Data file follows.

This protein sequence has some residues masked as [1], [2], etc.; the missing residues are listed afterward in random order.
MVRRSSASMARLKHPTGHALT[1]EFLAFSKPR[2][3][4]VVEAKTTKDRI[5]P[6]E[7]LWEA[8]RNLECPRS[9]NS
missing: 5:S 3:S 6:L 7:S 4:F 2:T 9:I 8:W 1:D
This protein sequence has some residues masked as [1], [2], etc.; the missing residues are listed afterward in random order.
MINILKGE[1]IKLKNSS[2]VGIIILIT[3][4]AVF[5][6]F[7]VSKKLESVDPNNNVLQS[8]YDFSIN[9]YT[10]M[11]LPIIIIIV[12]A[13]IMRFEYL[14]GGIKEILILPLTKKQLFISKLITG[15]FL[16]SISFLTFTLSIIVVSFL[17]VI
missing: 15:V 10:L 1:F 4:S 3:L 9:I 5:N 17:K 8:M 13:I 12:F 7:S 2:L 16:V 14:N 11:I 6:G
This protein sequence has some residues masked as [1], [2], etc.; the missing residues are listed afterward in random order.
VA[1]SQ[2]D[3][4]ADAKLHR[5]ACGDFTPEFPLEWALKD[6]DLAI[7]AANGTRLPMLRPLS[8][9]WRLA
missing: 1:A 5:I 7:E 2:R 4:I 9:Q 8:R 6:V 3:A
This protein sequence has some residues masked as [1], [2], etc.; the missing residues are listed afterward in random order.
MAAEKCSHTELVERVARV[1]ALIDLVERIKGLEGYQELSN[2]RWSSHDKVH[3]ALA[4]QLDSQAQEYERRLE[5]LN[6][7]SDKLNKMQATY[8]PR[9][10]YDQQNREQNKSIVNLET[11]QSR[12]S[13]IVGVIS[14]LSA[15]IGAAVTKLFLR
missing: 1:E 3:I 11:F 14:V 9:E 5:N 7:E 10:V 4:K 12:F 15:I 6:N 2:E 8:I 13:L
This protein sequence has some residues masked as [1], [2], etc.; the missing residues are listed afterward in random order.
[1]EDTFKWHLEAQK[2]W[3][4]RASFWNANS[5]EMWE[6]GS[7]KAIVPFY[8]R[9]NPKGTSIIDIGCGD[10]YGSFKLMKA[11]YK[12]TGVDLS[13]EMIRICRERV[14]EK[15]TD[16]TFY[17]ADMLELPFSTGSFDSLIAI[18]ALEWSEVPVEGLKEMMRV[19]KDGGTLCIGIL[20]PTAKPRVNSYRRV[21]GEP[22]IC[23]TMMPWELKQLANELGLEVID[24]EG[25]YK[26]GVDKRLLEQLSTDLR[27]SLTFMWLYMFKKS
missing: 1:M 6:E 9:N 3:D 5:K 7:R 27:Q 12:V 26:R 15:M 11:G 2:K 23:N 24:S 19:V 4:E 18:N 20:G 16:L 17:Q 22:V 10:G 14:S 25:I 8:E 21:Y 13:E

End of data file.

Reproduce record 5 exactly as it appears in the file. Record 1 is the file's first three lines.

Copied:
This protein sequence has some residues masked as [1], [2], etc.; the missing residues are listed afterward in random order.
[1]EDTFKWHLEAQK[2]W[3][4]RASFWNANS[5]EMWE[6]GS[7]KAIVPFY[8]R[9]NPKGTSIIDIGCGD[10]YGSFKLMKA[11]YK[12]TGVDLS[13]EMIRICRERV[14]EK[15]TD[16]TFY[17]ADMLELPFSTGSFDSLIAI[18]ALEWSEVPVEGLKEMMRV[19]KDGGTLCIGIL[20]PTAKPRVNSYRRV[21]GEP[22]IC[23]TMMPWELKQLANELGLEVID[24]EG[25]YK[26]GVDKRLLEQLSTDLR[27]SLTFMWLYMFKKS
missing: 1:M 6:E 9:N 3:D 5:K 7:R 27:Q 12:V 26:R 15:M 11:G 2:K 23:N 24:S 19:V 4:E 18:N 20:G 16:L 17:Q 22:V 10:G 14:S 25:I 8:E 21:Y 13:E